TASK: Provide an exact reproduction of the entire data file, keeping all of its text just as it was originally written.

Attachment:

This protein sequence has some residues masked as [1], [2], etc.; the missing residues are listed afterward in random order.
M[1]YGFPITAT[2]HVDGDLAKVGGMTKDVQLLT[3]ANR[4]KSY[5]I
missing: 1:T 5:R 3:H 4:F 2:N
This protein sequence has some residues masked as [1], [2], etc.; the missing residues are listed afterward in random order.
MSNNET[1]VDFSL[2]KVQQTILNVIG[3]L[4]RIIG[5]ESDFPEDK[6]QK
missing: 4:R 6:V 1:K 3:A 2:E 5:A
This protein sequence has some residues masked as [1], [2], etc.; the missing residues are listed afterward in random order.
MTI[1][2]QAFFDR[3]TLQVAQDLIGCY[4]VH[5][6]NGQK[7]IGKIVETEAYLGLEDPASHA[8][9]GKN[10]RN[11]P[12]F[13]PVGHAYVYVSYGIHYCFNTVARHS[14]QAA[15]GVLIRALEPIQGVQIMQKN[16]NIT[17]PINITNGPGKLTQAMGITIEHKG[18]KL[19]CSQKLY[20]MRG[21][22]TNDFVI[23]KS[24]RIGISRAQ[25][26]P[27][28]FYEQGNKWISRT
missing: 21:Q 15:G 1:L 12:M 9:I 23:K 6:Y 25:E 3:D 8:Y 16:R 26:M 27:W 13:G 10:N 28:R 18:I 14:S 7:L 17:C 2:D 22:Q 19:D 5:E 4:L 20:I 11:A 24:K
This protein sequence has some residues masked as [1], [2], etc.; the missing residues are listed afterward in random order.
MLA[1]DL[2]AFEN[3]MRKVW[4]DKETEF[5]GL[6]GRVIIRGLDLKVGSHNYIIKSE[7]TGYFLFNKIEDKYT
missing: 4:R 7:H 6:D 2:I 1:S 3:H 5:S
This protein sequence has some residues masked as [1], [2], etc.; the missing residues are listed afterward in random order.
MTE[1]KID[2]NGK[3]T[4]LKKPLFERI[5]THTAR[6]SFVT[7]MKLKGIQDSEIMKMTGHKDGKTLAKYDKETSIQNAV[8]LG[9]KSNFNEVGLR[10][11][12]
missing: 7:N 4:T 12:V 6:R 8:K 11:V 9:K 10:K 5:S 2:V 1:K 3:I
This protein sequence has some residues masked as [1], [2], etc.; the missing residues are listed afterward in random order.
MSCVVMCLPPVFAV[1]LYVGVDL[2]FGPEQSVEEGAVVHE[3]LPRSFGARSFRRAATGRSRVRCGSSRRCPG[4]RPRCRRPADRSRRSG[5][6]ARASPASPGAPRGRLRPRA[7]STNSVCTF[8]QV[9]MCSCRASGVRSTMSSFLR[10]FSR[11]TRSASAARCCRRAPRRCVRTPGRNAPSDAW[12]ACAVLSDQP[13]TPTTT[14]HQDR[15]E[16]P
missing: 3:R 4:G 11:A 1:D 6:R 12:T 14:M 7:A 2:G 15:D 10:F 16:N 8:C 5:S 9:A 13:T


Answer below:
This protein sequence has some residues masked as [1], [2], etc.; the missing residues are listed afterward in random order.
M[1]YGFPITAT[2]HVDGDLAKVGGMTKDVQLLT[3]ANR[4]KSY[5]I
missing: 1:T 5:R 3:H 4:F 2:N
This protein sequence has some residues masked as [1], [2], etc.; the missing residues are listed afterward in random order.
MSNNET[1]VDFSL[2]KVQQTILNVIG[3]L[4]RIIG[5]ESDFPEDK[6]QK
missing: 4:R 6:V 1:K 3:A 2:E 5:A
This protein sequence has some residues masked as [1], [2], etc.; the missing residues are listed afterward in random order.
MTI[1][2]QAFFDR[3]TLQVAQDLIGCY[4]VH[5][6]NGQK[7]IGKIVETEAYLGLEDPASHA[8][9]GKN[10]RN[11]P[12]F[13]PVGHAYVYVSYGIHYCFNTVARHS[14]QAA[15]GVLIRALEPIQGVQIMQKN[16]NIT[17]PINITNGPGKLTQAMGITIEHKG[18]KL[19]CSQKLY[20]MRG[21][22]TNDFVI[23]KS[24]RIGISRAQ[25][26]P[27][28]FYEQGNKWISRT
missing: 21:Q 15:G 1:L 12:M 9:I 23:K 6:Y 25:E 3:D 8:Y 16:R 26:M 27:W 13:G 10:N 28:R 18:I 14:S 7:L 17:C 2:D 22:Q 19:D 5:E 4:L 20:I 11:A 24:K
This protein sequence has some residues masked as [1], [2], etc.; the missing residues are listed afterward in random order.
MLA[1]DL[2]AFEN[3]MRKVW[4]DKETEF[5]GL[6]GRVIIRGLDLKVGSHNYIIKSE[7]TGYFLFNKIEDKYT
missing: 4:R 7:H 6:D 2:I 1:S 3:H 5:S
This protein sequence has some residues masked as [1], [2], etc.; the missing residues are listed afterward in random order.
MTE[1]KID[2]NGK[3]T[4]LKKPLFERI[5]THTAR[6]SFVT[7]MKLKGIQDSEIMKMTGHKDGKTLAKYDKETSIQNAV[8]LG[9]KSNFNEVGLR[10][11][12]
missing: 7:N 4:T 12:V 6:R 8:K 11:V 9:K 10:K 5:S 2:V 1:K 3:I
This protein sequence has some residues masked as [1], [2], etc.; the missing residues are listed afterward in random order.
MSCVVMCLPPVFAV[1]LYVGVDL[2]FGPEQSVEEGAVVHE[3]LPRSFGARSFRRAATGRSRVRCGSSRRCPG[4]RPRCRRPADRSRRSG[5][6]ARASPASPGAPRGRLRPRA[7]STNSVCTF[8]QV[9]MCSCRASGVRSTMSSFLR[10]FSR[11]TRSASAARCCRRAPRRCVRTPGRNAPSDAW[12]ACAVLSDQP[13]TPTTT[14]HQDR[15]E[16]P
missing: 3:R 4:G 11:A 1:D 6:R 12:T 14:M 7:A 2:G 15:D 10:F 16:N 8:C 5:S 9:A 13:T